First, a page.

The two agree to take a vacation and head to some intergalactic spa to relax. Whilst there they go into a machine that removes all the negative toxins from their bodies and this is when the episode really starts to melt my brain. The toxins that are removed aren’t chemical but the negative aspects of their personalities. Not just the negative aspects but what they think are their negative aspects. For Rick, it’s the demon/bastard/mad scientist side. The part of Rick’s persona that mostly only cares about himself and the fact that he’s a “God”. For Morty, it’s his insecurities. The part of him that is always afraid and always doubting his ability and ways to function through life. This version of Rick is a monster and my immediate thought upon the transition to the toxic personalities was, “why is Rick being so mean right now?” And Morty, he’s a shell of what he has become and a clear whipping boy to feed the ego of Rick. Both are gross in their own way.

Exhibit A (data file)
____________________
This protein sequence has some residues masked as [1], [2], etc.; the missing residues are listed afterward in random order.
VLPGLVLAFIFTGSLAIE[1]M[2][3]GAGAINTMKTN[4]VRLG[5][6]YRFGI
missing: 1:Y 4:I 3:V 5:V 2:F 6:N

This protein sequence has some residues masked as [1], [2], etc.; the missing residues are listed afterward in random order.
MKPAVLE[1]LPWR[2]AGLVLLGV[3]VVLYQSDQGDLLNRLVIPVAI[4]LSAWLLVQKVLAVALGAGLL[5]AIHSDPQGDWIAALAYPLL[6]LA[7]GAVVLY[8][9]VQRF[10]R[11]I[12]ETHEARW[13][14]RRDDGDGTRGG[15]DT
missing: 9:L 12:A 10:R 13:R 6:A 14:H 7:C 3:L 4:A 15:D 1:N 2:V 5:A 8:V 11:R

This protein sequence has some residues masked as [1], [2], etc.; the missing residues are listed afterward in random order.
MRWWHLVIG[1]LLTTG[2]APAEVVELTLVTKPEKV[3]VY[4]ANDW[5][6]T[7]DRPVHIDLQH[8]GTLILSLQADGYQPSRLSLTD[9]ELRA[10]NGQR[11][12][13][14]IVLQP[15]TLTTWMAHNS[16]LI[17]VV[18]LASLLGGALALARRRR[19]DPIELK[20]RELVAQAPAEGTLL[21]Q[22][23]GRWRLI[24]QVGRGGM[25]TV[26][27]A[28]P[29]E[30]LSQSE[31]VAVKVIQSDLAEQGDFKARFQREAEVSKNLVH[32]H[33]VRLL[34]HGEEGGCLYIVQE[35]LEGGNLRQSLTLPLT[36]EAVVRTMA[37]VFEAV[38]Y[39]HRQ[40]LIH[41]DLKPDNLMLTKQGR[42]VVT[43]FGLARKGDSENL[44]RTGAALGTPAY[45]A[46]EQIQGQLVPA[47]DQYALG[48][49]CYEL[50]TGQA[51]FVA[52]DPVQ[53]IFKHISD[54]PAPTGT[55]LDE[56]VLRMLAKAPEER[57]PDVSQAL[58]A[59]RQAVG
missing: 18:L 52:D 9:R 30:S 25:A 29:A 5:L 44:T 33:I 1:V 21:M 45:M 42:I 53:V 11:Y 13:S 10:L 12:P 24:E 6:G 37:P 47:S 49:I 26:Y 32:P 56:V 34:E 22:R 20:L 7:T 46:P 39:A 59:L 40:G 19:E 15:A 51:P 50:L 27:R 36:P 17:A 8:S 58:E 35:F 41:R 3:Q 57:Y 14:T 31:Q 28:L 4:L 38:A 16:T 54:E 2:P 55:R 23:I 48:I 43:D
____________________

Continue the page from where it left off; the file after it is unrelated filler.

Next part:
Now here’s where it starts to get all mind melty. These are the qualities that Rick and Morty hate about themselves. Rick, a character who thrives on his intelligence, ego, and his lack of emotions recognizes these traits as bad. Yet, he is unable to prevent them from coming through. Non-Toxic Rick is kind and polite. He even says “excuse me” after he burps. On the surface level this appears to be a better version of Rick. A version conscience of the idea of feelings and considerate towards others, but the episode takes a darker turn. And why wouldn’t it, it’s season three after all. When Toxic Rick tries to make the entire world toxic, Non-Toxic Rick uses his love for Morty against him. Not so bad, right? Yay love?Well, let that sink in for a minute. Rick views his love for Morty as a toxic trait. That’s awful. I think there’s a part of Rick, clearly, who believes that as long as he has an emotional attachment to Morty, that he can never achieve his full potential. In order to be the Rickiest Rick he needs to weed his love for Morty out. Brutal, right? In some ways, it’s comforting knowing that Rick does actually care for Morty but it’s ruined by the fact that Rick thinks it’s a terrible trait. Ugh, my heart.